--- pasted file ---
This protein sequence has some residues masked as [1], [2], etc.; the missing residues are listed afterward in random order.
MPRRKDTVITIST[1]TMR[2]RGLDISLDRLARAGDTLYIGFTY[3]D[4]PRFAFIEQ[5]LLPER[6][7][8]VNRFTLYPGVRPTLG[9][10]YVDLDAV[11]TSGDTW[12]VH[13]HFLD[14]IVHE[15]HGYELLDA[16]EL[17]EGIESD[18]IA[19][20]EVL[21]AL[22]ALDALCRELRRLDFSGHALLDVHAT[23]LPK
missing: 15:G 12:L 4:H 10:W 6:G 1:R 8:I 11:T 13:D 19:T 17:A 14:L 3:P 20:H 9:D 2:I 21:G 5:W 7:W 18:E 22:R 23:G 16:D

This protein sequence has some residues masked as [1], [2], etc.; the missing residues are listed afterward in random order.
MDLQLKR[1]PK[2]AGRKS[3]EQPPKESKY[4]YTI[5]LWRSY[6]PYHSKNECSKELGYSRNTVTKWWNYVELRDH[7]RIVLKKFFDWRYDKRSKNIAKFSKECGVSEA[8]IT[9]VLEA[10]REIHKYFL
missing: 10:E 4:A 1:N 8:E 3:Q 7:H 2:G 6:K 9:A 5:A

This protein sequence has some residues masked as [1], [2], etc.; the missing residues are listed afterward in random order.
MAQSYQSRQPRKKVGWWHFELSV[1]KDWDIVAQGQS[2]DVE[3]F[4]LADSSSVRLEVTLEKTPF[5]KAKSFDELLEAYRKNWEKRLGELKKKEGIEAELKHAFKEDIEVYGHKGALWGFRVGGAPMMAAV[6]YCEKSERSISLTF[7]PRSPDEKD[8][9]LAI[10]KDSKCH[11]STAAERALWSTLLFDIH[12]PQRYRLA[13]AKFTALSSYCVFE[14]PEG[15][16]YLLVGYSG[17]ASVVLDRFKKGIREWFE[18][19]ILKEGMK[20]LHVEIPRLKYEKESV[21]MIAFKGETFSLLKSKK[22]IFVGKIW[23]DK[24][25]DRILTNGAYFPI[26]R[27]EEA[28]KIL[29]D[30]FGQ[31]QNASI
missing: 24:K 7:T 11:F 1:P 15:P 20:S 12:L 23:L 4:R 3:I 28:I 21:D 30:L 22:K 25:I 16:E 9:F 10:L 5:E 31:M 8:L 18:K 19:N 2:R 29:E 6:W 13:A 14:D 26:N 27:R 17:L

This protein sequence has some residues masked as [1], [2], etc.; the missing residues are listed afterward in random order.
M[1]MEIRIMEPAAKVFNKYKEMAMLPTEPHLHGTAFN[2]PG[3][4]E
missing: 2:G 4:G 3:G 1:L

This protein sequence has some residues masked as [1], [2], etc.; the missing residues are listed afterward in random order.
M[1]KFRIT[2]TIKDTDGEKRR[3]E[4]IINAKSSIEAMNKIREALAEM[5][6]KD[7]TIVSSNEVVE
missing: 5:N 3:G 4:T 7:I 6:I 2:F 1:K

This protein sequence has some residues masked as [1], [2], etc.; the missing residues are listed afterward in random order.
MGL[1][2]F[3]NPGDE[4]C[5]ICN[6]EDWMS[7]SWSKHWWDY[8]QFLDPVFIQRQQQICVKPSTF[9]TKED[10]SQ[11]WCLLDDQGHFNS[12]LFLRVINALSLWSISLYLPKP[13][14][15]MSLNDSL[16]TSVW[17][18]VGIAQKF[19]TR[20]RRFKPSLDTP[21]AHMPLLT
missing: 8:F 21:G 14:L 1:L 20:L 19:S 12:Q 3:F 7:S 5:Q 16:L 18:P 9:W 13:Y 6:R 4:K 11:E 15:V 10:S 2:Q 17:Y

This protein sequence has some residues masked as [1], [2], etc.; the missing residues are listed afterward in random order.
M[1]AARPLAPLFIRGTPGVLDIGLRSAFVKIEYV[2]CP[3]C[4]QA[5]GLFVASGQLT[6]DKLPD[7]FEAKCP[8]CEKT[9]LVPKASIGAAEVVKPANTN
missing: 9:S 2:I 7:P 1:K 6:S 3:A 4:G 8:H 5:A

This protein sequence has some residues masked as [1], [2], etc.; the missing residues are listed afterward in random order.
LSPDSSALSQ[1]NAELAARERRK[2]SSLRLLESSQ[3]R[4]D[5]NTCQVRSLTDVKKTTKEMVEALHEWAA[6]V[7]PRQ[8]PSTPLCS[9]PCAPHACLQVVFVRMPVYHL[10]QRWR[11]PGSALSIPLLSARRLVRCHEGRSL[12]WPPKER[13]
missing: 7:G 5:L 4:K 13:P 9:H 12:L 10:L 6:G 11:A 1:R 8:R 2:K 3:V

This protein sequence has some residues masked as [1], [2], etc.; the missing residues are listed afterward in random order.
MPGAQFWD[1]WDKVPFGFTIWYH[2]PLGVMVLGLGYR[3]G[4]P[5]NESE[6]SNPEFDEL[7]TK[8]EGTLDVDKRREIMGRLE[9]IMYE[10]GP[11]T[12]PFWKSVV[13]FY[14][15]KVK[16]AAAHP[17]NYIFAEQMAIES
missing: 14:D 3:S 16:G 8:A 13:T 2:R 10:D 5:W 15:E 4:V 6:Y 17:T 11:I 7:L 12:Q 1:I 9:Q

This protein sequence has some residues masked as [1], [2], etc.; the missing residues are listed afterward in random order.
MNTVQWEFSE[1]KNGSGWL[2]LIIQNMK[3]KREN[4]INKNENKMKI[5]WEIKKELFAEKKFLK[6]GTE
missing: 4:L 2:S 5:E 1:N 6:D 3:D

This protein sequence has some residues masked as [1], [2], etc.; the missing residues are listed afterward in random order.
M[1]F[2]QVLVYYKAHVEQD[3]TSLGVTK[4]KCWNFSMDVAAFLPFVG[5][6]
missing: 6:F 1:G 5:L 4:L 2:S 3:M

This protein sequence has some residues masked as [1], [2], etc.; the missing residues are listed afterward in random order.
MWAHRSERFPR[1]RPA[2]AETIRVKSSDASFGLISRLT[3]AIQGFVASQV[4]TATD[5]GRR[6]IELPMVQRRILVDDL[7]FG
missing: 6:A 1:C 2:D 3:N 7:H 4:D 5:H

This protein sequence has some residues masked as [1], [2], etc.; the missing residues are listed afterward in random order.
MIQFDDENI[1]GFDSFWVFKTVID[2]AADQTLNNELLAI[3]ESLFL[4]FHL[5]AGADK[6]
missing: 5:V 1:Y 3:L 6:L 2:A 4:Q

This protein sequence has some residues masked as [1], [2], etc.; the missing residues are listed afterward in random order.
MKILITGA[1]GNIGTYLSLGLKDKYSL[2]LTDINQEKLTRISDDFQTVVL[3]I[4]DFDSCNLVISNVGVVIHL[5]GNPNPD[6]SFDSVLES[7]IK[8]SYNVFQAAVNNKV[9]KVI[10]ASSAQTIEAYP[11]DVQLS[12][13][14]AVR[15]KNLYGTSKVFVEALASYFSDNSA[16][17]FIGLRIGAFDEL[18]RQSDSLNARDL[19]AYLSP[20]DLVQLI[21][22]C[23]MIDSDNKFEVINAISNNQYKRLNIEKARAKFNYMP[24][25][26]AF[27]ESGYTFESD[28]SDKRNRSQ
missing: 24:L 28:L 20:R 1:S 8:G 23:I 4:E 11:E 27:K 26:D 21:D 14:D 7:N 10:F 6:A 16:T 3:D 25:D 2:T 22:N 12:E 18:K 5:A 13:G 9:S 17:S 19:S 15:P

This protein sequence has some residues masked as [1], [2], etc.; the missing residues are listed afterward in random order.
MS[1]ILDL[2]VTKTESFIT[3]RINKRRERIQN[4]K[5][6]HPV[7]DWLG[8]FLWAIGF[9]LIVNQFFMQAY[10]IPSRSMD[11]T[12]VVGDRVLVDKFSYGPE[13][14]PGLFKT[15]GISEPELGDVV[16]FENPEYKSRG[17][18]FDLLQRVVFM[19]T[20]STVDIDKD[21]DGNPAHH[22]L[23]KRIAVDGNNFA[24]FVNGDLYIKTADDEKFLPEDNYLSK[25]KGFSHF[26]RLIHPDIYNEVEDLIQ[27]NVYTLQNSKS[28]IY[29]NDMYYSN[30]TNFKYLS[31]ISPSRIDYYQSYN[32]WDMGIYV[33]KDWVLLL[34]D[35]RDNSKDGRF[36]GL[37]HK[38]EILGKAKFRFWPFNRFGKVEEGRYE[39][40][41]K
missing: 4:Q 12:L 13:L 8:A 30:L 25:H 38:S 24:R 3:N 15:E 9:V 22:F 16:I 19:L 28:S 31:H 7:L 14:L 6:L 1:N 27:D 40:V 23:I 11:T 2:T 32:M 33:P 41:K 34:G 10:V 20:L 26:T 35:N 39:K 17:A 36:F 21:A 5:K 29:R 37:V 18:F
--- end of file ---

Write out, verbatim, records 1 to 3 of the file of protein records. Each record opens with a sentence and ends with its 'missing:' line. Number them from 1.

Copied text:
This protein sequence has some residues masked as [1], [2], etc.; the missing residues are listed afterward in random order.
MPRRKDTVITIST[1]TMR[2]RGLDISLDRLARAGDTLYIGFTY[3]D[4]PRFAFIEQ[5]LLPER[6][7][8]VNRFTLYPGVRPTLG[9][10]YVDLDAV[11]TSGDTW[12]VH[13]HFLD[14]IVHE[15]HGYELLDA[16]EL[17]EGIESD[18]IA[19][20]EVL[21]AL[22]ALDALCRELRRLDFSGHALLDVHAT[23]LPK
missing: 15:G 12:L 4:H 10:W 6:G 1:R 8:I 11:T 13:D 19:T 17:A 14:L 3:P 20:H 9:D 2:I 21:G 5:W 7:W 18:E 22:R 23:G 16:D

This protein sequence has some residues masked as [1], [2], etc.; the missing residues are listed afterward in random order.
MDLQLKR[1]PK[2]AGRKS[3]EQPPKESKY[4]YTI[5]LWRSY[6]PYHSKNECSKELGYSRNTVTKWWNYVELRDH[7]RIVLKKFFDWRYDKRSKNIAKFSKECGVSEA[8]IT[9]VLEA[10]REIHKYFL
missing: 10:E 4:A 1:N 8:E 3:Q 7:H 2:G 6:K 9:A 5:A

This protein sequence has some residues masked as [1], [2], etc.; the missing residues are listed afterward in random order.
MAQSYQSRQPRKKVGWWHFELSV[1]KDWDIVAQGQS[2]DVE[3]F[4]LADSSSVRLEVTLEKTPF[5]KAKSFDELLEAYRKNWEKRLGELKKKEGIEAELKHAFKEDIEVYGHKGALWGFRVGGAPMMAAV[6]YCEKSERSISLTF[7]PRSPDEKD[8][9]LAI[10]KDSKCH[11]STAAERALWSTLLFDIH[12]PQRYRLA[13]AKFTALSSYCVFE[14]PEG[15][16]YLLVGYSG[17]ASVVLDRFKKGIREWFE[18][19]ILKEGMK[20]LHVEIPRLKYEKESV[21]MIAFKGETFSLLKSKK[22]IFVGKIW[23]DK[24][25]DRILTNGAYFPI[26]R[27]EEA[28]KIL[29]D[30]FGQ[31]QNASI
missing: 24:K 7:T 11:F 1:P 15:P 20:S 12:L 23:L 4:R 3:I 28:I 21:D 30:L 22:K 25:I 16:E 9:F 10:L 5:E 31:M 8:L 18:K 19:N 2:R 29:E 6:W 13:A 14:D 26:N 27:R 17:L